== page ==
In this issue:
Faculty Scholars Receive International Attention
UI law faculty are shaping public policy and enhancing the marketplace of ideas through their scholarly works. Here is a sampling of recent faculty productivity in 2005:
Professor Elizabeth Brandt presented a paper entitled "Academic Freedom and Anti-Terrorism Laws in the U.S.,"at the Oxford (England) Roundtable. Her British hosts named her to the editorial advisory board for a new academic journal, the Forum on Public Policy, a refereed publication that will contain papers presented at the Oxford Round Tables. In addition, Professor Brandt published an article, "Cautionary Tales of Adoption: Addressing the Litigation Crisis at the Moment of Adoption," in the Whittier Journal of Child and Family Advocacy (Summer 2005).
Professor Barbara Cosens received notice that the University of Denver Water Law Review will publish the keynote address she delivered to the Indian Water Rights Settlement Conference in Moscow last month. She also published an article/book chapter, entitled "The Northern Cheyenne Compact: Implementation Achieved," in Negotiating Tribal Water Rights, Bonnie G. Colby, John E. Thorson and Sarah Britton, eds. (University of Arizona Press, 2005).
Professor Dale Goble, collaborated with numerous colleagues at the University of Idaho and elsewhere to produce the first volume of a two-volume treatise on The Endangered Species Act at Thirty (Island Press); an article entitled "Recovery of Imperiled Species under the Endangered Species Act: The Need for a New Approach," published in Frontiers in Ecology and the Environment 7:383; and an editorial in BioScience (at 55:299), arguing that the US Fish and Wildlife Service and the National Oceanic and Atmospheric Administration - Fisheries should develop a unified database on the administration of the Endangered Species Act, so debate about the Act will not be "data free."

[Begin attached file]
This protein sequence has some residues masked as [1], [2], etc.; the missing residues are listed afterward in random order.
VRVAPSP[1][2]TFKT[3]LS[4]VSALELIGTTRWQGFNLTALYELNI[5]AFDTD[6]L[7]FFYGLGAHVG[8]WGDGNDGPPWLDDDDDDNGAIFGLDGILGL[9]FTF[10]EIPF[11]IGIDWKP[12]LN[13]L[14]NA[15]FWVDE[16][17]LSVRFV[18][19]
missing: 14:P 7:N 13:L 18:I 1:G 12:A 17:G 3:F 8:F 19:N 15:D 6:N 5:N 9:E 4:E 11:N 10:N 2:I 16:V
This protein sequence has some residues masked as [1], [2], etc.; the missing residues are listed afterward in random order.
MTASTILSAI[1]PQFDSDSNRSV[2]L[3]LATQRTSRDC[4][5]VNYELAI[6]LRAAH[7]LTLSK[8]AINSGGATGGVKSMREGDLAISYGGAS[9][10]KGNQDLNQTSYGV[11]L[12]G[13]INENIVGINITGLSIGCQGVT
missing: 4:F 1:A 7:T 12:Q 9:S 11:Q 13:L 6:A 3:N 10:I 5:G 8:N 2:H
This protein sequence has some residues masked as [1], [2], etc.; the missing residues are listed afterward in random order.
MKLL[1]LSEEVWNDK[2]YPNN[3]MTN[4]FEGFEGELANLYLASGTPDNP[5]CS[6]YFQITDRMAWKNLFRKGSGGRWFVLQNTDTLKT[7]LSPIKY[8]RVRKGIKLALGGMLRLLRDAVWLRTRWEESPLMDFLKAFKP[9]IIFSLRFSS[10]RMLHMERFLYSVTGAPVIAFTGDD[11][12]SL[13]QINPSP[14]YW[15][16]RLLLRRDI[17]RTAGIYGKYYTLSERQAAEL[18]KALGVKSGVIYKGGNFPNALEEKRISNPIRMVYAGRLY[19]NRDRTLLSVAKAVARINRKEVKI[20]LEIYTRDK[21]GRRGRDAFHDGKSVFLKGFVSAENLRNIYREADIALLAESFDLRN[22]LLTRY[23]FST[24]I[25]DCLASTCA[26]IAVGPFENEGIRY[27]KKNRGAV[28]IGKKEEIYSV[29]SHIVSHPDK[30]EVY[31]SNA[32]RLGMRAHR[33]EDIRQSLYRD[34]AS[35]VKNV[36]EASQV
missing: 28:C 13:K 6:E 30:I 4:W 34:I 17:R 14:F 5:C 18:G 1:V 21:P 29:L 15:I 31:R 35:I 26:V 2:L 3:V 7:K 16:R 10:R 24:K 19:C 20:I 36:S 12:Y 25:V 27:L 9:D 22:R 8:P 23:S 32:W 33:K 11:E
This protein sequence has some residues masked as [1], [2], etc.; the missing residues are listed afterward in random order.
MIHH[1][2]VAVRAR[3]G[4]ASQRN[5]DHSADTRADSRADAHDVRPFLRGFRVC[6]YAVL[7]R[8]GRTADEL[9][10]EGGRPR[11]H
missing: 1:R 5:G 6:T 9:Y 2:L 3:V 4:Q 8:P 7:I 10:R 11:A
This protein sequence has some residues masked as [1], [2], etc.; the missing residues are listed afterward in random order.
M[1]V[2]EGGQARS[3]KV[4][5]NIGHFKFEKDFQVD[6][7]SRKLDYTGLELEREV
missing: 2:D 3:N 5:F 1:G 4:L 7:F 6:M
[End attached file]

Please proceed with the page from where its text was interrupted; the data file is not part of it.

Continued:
Professor Monique Lillard, while on sabbatical in France and England, published an article,"The European Court of Human Rights Takes a Step Towards Balancing the Arms," in the May 2005 issue of the on-line German Law Journal. The article commented on a judgment of the Court of Human Rights in a case raising issues concerning the right to a fair hearing, right of free expression, claim of defamation, and ad terrorem suits brought by large corporations against private citizens.
Professor Russell Miller received word, along with former UI law professor Rebecca Bratspies, that they have been awarded a contract by Martinus Nijhoff (Boston and Leiden, The Netherlands), a leading publishing house for international law, to edit a book drawn upon the third annual UI International Law Symposium. The theme of the symposium, conducted in March, 2005,was "Progress in International Organization." Professor Miller also collaborated with German Law Journal colleague Peer Zumbansen, to publish an essay entitled, "The Law Was Never Our Own:The Robert Bosch Foundation Fellowship, the German Law Journal, and the Meaning of Comparative Law." The essay appears as a chapter in a book, published by the Bosch Foundation, entitled Building a New Transatlantic Generation: Twenty Years of the Robert Bosch Foundation Fellowship Program 1984-2004.
Professor Richard Seamon presented oral and written testimony, on invitation, to the U.S. House of Representatives Permanent Select Committee on Intelligence, and to the U.S. Senate Select Committee on Intelligence, at hearings relating to re-authorization of the USA PATRIOT Act. Professor Seamon's testimony concerned the same provision of the Act that was the subject of his recently published article in the Harvard Journal of Law and Public Policy. He also published a book review (the length of a law review article) in Volume 66, of the University of Pittsburgh Law Review. The review, entitled "Slaying the Dying Dragon of State Sovereignty," critiqued a recent book by John T. Noonan, Jr., Narrowing the Nation's Power: The Supreme Court Sides with the States.
National Moot Court Team Earns Regional Recognition
A National Moot Court team from the University of Idaho, comprised of Charley Bowers, T.J. Budge, and Taylor Mossman, was one of only three teams to sweep the mandatory rounds and advance to elimination rounds in the National Moot Court regional competition this November. Although the team did not win the regional competition, Mr. Bowers won the "best oralist" designation. According to the compiler of scores, Charley "swamped" the competition.